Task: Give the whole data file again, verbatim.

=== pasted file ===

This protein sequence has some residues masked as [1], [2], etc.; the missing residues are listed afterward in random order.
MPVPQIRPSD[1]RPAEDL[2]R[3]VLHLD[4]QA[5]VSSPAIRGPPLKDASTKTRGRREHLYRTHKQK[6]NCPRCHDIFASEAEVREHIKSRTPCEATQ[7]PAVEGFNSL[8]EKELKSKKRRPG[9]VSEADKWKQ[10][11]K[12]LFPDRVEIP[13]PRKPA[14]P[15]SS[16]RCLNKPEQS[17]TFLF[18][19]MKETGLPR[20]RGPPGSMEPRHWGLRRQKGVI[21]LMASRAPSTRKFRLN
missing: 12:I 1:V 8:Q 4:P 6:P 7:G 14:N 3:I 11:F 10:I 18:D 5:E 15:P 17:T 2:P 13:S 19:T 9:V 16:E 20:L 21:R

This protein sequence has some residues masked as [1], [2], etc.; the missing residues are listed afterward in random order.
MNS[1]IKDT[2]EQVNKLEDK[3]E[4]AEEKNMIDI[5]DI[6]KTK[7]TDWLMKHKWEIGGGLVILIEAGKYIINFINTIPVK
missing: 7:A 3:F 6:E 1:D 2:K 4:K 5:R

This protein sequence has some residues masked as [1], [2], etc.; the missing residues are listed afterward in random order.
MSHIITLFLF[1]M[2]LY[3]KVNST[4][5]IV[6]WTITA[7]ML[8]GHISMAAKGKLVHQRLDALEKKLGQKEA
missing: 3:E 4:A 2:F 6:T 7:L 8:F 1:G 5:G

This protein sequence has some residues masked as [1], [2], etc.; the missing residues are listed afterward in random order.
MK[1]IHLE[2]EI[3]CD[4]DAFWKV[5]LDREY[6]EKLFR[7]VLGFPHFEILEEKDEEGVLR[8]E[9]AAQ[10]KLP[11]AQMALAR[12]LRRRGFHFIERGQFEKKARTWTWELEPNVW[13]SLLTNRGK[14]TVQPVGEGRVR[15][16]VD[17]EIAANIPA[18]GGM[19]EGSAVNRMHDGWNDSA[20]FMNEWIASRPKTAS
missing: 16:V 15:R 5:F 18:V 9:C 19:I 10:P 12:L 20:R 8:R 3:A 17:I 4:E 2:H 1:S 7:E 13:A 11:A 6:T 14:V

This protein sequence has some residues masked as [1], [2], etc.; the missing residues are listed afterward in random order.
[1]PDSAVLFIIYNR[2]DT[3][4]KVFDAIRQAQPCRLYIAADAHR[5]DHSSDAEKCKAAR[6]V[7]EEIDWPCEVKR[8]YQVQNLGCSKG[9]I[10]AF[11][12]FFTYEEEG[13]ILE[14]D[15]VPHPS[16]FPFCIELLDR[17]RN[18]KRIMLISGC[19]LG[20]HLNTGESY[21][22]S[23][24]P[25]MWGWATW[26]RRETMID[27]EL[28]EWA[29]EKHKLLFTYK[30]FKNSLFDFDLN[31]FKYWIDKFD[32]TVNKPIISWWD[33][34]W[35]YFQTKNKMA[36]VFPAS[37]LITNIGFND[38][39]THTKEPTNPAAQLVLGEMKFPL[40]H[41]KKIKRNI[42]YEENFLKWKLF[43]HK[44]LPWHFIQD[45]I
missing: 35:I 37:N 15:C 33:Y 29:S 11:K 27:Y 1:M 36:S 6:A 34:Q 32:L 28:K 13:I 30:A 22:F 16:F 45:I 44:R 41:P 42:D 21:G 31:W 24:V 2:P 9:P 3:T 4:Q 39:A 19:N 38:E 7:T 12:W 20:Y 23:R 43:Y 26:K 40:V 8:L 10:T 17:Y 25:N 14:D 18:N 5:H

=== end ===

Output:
This protein sequence has some residues masked as [1], [2], etc.; the missing residues are listed afterward in random order.
MPVPQIRPSD[1]RPAEDL[2]R[3]VLHLD[4]QA[5]VSSPAIRGPPLKDASTKTRGRREHLYRTHKQK[6]NCPRCHDIFASEAEVREHIKSRTPCEATQ[7]PAVEGFNSL[8]EKELKSKKRRPG[9]VSEADKWKQ[10][11]K[12]LFPDRVEIP[13]PRKPA[14]P[15]SS[16]RCLNKPEQS[17]TFLF[18][19]MKETGLPR[20]RGPPGSMEPRHWGLRRQKGVI[21]LMASRAPSTRKFRLN
missing: 12:I 1:V 8:Q 4:P 6:P 7:G 14:N 3:I 11:F 10:I 18:D 5:E 15:P 17:T 2:P 13:S 19:T 9:V 16:E 20:L 21:R

This protein sequence has some residues masked as [1], [2], etc.; the missing residues are listed afterward in random order.
MNS[1]IKDT[2]EQVNKLEDK[3]E[4]AEEKNMIDI[5]DI[6]KTK[7]TDWLMKHKWEIGGGLVILIEAGKYIINFINTIPVK
missing: 7:A 3:F 6:E 1:D 2:K 4:K 5:R

This protein sequence has some residues masked as [1], [2], etc.; the missing residues are listed afterward in random order.
MSHIITLFLF[1]M[2]LY[3]KVNST[4][5]IV[6]WTITA[7]ML[8]GHISMAAKGKLVHQRLDALEKKLGQKEA
missing: 3:E 4:A 2:F 6:T 7:L 8:F 1:G 5:G

This protein sequence has some residues masked as [1], [2], etc.; the missing residues are listed afterward in random order.
MK[1]IHLE[2]EI[3]CD[4]DAFWKV[5]LDREY[6]EKLFR[7]VLGFPHFEILEEKDEEGVLR[8]E[9]AAQ[10]KLP[11]AQMALAR[12]LRRRGFHFIERGQFEKKARTWTWELEPNVW[13]SLLTNRGK[14]TVQPVGEGRVR[15][16]VD[17]EIAANIPA[18]GGM[19]EGSAVNRMHDGWNDSA[20]FMNEWIASRPKTAS
missing: 16:V 15:R 5:F 18:V 9:C 19:I 10:P 12:L 20:R 8:R 3:A 17:I 4:E 2:H 1:S 7:E 13:A 11:A 6:T 14:V

This protein sequence has some residues masked as [1], [2], etc.; the missing residues are listed afterward in random order.
[1]PDSAVLFIIYNR[2]DT[3][4]KVFDAIRQAQPCRLYIAADAHR[5]DHSSDAEKCKAAR[6]V[7]EEIDWPCEVKR[8]YQVQNLGCSKG[9]I[10]AF[11][12]FFTYEEEG[13]ILE[14]D[15]VPHPS[16]FPFCIELLDR[17]RN[18]KRIMLISGC[19]LG[20]HLNTGESY[21][22]S[23][24]P[25]MWGWATW[26]RRETMID[27]EL[28]EWA[29]EKHKLLFTYK[30]FKNSLFDFDLN[31]FKYWIDKFD[32]TVNKPIISWWD[33][34]W[35]YFQTKNKMA[36]VFPAS[37]LITNIGFND[38][39]THTKEPTNPAAQLVLGEMKFPL[40]H[41]KKIKRNI[42]YEENFLKWKLF[43]HK[44]LPWHFIQD[45]I
missing: 35:I 37:N 15:C 33:Y 29:S 11:K 27:Y 1:M 36:S 6:A 34:Q 32:L 28:K 13:I 30:A 22:F 16:F 45:I 44:R 41:P 42:D 21:G 31:W 24:V 2:P 9:P 3:T 4:Q 39:A 19:N 38:E 7:T 12:W 20:Y 23:R 43:Y 26:K 40:V 8:L 10:T 17:Y 25:N 14:D 18:N 5:H